Introduction to Adverse Childhood Experiences (ACEs)

Adverse Childhood Experiences (ACEs) can have both immediate and long-lasting effects on a person’s health and well-being. Based on decades of research, it is now commonly accepted that ACEs and traumatic events during childhood impact an individual’s health across their lifetime.

ACEs are divided into three categories: abuse, household dysfunction, and neglect.

Abuse

  • Emotional Abuse
  • Physical Abuse
  • Sexual Abuse

 Household Dysfunction

  • Substance Abuse
  • Mental Illness
  • Domestic Violence and/or Intimate Partner Violence
  • Incarceration of a family member or other relative
  • Divorce and/or Separation

Neglect

  • Emotional
  • Physical

The long-term impact of ACEs includes cognitive, behavioral, emotional, medical, intellectual, academic and social problems. ACES are linked to risky health behaviors, chronic health conditions, and early death.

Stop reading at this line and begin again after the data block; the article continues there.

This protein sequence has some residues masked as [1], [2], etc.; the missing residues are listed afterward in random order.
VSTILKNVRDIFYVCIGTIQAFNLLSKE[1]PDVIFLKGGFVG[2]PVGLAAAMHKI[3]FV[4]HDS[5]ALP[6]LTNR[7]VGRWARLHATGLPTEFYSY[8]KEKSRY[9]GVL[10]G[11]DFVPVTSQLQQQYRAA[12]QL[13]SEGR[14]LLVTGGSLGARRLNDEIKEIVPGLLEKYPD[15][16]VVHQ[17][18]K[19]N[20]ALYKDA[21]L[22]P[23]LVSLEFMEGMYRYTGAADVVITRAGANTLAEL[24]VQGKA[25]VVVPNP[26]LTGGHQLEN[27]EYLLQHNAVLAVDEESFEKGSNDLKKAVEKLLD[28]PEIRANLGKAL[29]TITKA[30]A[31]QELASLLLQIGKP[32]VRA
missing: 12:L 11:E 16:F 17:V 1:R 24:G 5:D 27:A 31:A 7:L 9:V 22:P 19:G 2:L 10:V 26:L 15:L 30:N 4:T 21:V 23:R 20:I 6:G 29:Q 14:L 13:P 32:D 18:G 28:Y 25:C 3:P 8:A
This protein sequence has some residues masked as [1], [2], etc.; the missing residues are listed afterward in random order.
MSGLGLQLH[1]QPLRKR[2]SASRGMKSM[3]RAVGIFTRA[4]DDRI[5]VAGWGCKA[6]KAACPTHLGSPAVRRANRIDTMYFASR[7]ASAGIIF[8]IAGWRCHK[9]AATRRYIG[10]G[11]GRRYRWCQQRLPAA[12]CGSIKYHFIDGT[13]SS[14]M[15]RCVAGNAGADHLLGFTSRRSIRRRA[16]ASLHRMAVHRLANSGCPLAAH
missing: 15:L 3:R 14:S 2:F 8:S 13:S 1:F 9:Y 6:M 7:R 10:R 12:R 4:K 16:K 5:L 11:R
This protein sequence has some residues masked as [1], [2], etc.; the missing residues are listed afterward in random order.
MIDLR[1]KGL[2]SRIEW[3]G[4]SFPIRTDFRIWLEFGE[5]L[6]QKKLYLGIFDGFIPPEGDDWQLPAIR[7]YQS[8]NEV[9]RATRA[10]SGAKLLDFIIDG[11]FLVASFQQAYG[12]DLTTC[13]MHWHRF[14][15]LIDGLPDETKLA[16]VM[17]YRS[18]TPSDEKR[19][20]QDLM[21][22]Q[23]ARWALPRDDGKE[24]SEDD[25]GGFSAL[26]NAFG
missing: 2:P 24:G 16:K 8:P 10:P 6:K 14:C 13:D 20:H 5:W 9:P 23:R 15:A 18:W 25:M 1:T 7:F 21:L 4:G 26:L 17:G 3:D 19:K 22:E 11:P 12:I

Screening: The ACEs screening is a ten-question survey. You can find a copy of the Adverse Childhood Experiences Questionnaire in the Reference Library. 

Education & Awareness: Many professionals working with children at schools, treatment centers, and health facilities are now integrating ACEs education into their trainings. This is the foundation for trauma-informed care and creation of trauma-sensitive communities in school settings.

Don’t ask ‘What’s wrong with you?’
Ask, ‘What happened to you?’

Research shows that the adverse events we experience as a child can affect how our biological stress response functions, leading to long-term changes in our brains and bodies. As a result, health problems which emerge during childhood may result in new health problems during adulthood. Experiencing four or more ACEs is associated with significantly increased risk for 7 of the 10 leading causes of adult death including heart disease, stroke, cancer, COPD, diabetes, Alzheimer’s, and suicide. (source: cdc.gov)

Knowing your own ACE score is important both professionally and personally. In our experience, many people who enter the helping professions—including law enforcement—often have a higher ACE score. This may or may not be true for you, but it’s worth a look.

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